Paul writes in Romans 1:18-20:
For the wrath of God is revealed from heaven against all ungodliness and unrighteousness of men, who suppress the truth in unrighteousness, because that which may be known of God is manifest in them, for God has shown it to them. For since the creation of the world His invisible attributes are clearly seen, being understood by the things that are made, even His eternal power and Godhead, so that they are without excuse.
Clearly, mankind has been gifted with an awareness of God’s existence. Like most things in life, this awareness must be confirmed, developed, and lived by in greater detail, but the proofs of God’s existence are readily available through an honest observation of the creation. The evidence is so obvious that, in God’s judgment, it leaves humanity without justification for not knowing of His existence. What is really difficult is proving God does not exist! Most people merely accept His existence as a fact, but few appear to make it foundational to their way of life. On the other extreme are those who utterly reject it because they have faith only in what they call “science.” That faith is an impossibility because they have no scientific answer to where life came from in the first place.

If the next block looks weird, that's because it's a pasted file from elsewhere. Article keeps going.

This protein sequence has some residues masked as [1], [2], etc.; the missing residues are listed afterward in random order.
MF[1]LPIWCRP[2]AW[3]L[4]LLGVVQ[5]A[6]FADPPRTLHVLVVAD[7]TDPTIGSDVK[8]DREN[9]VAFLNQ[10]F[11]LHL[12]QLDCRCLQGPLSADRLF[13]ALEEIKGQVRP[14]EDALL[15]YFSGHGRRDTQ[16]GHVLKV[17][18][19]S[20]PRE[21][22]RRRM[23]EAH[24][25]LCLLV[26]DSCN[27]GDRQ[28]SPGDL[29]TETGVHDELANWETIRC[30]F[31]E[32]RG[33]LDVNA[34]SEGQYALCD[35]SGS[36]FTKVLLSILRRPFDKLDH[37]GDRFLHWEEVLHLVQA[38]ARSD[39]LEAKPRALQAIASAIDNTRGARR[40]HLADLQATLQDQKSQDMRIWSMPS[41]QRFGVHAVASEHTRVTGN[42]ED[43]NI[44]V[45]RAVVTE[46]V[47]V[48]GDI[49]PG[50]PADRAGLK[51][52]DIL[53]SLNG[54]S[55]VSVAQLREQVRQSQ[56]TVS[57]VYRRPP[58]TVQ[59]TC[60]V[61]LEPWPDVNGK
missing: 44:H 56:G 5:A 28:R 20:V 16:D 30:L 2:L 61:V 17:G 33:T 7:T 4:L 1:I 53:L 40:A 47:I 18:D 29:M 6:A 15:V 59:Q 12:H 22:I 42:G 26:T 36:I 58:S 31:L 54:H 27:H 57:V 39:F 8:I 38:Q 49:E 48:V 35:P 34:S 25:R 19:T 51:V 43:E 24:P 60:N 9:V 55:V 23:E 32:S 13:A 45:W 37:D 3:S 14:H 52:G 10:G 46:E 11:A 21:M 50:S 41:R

Romans 2:14-15 adds a second gift:
. . . for when the Gentiles, who do not have the law, by nature do the things in the law, these, although not having the law, are a law unto themselves, who show the work of the law written in their hearts, their conscience also being witness, and between themselves their thoughts accusing or else excusing them. . . .